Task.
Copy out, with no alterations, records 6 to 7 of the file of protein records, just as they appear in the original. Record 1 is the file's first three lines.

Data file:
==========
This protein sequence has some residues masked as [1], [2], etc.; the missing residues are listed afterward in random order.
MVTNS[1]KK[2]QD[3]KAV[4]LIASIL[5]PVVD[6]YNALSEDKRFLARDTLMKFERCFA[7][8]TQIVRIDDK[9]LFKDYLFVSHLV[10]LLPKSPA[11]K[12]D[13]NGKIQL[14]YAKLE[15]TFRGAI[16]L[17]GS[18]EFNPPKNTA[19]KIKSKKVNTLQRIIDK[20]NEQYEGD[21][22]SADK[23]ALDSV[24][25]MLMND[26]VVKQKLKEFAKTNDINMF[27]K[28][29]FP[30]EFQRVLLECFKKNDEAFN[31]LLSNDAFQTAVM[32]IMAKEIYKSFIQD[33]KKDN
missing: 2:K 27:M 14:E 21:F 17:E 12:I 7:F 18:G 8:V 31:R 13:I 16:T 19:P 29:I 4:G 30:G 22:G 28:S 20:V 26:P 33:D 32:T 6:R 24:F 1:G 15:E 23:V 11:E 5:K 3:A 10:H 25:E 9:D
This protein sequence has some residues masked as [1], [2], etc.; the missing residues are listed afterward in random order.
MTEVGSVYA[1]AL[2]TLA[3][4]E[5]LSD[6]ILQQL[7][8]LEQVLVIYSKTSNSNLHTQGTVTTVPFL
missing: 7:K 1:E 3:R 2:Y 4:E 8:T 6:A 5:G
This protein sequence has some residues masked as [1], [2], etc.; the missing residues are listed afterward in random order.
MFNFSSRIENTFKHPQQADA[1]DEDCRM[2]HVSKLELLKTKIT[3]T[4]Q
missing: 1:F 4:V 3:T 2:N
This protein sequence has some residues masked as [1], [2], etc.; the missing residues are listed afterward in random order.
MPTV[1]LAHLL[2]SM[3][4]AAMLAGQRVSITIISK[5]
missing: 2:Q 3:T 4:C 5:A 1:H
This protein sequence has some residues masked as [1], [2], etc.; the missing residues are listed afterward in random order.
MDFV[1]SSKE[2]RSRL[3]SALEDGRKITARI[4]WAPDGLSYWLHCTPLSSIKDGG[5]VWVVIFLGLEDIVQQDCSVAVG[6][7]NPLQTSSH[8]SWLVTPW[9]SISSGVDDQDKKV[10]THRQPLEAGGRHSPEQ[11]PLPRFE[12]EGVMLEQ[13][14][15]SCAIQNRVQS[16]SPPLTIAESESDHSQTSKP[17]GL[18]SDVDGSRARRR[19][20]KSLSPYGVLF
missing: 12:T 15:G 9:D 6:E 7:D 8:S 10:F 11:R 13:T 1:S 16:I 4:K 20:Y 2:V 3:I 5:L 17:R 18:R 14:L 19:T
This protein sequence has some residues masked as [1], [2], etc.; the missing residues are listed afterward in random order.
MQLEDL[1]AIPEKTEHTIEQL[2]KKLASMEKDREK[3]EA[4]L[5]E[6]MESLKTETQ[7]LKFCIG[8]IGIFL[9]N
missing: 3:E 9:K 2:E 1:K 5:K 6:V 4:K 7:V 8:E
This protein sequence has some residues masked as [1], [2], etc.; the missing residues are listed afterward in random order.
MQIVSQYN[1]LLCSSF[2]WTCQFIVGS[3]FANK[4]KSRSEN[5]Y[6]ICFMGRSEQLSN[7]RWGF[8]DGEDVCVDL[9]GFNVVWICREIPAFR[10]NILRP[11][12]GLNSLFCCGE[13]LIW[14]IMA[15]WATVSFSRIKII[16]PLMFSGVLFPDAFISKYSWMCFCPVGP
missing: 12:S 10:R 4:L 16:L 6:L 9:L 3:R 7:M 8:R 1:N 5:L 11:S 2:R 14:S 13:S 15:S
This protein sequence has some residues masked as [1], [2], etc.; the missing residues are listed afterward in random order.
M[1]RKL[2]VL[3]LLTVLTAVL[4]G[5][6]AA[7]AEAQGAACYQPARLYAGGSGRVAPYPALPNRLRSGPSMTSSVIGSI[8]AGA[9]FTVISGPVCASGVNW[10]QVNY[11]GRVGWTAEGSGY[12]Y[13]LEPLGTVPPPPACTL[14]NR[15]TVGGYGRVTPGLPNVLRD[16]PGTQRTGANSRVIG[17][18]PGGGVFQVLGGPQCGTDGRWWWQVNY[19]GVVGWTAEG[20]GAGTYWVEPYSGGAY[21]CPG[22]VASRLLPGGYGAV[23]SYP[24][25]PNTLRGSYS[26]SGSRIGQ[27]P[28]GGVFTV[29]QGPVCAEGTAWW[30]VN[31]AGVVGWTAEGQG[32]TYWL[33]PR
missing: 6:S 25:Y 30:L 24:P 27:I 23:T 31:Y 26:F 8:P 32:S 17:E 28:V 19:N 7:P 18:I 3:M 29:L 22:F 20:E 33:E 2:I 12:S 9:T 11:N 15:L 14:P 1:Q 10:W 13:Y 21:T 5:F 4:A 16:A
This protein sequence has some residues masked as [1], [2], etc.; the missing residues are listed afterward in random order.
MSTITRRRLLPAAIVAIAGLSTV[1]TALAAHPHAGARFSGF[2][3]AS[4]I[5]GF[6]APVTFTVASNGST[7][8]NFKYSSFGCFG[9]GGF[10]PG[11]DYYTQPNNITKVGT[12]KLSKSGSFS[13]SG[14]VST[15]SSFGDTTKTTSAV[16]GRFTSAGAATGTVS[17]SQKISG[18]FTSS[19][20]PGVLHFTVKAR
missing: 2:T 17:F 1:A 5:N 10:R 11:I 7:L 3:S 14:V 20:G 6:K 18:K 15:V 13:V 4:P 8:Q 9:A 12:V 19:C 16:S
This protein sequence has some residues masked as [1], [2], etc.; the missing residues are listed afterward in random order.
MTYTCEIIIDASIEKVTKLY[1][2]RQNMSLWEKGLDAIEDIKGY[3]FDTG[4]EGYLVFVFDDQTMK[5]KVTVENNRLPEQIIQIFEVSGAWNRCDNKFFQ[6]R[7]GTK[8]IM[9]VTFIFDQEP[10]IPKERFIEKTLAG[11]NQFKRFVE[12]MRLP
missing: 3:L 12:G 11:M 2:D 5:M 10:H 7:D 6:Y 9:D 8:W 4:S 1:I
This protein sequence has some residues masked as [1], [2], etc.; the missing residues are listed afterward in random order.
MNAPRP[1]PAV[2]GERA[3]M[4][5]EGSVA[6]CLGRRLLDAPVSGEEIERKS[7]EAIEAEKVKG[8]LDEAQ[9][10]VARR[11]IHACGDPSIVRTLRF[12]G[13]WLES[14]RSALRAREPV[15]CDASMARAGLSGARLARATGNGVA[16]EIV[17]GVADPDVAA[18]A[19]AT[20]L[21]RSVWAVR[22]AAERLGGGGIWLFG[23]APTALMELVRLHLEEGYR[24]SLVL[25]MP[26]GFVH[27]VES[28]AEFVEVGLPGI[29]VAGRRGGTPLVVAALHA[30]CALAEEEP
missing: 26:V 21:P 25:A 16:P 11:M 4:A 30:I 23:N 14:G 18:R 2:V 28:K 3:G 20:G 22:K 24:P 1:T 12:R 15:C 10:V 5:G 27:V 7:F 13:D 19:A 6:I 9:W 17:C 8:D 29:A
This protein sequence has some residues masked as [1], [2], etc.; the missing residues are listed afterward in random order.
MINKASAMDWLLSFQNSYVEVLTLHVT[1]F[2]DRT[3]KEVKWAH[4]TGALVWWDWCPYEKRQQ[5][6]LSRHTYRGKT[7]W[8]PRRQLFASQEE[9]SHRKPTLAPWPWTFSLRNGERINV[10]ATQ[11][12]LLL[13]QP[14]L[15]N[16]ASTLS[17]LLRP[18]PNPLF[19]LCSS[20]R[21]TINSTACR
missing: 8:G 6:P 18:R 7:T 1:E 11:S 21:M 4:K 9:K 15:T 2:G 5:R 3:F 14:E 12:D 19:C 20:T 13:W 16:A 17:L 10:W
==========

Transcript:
This protein sequence has some residues masked as [1], [2], etc.; the missing residues are listed afterward in random order.
MQLEDL[1]AIPEKTEHTIEQL[2]KKLASMEKDREK[3]EA[4]L[5]E[6]MESLKTETQ[7]LKFCIG[8]IGIFL[9]N
missing: 3:E 9:K 2:E 1:K 5:K 6:V 4:K 7:V 8:E
This protein sequence has some residues masked as [1], [2], etc.; the missing residues are listed afterward in random order.
MQIVSQYN[1]LLCSSF[2]WTCQFIVGS[3]FANK[4]KSRSEN[5]Y[6]ICFMGRSEQLSN[7]RWGF[8]DGEDVCVDL[9]GFNVVWICREIPAFR[10]NILRP[11][12]GLNSLFCCGE[13]LIW[14]IMA[15]WATVSFSRIKII[16]PLMFSGVLFPDAFISKYSWMCFCPVGP
missing: 12:S 10:R 4:L 16:L 6:L 9:L 3:R 7:M 8:R 1:N 5:L 11:S 2:R 14:S 13:S 15:S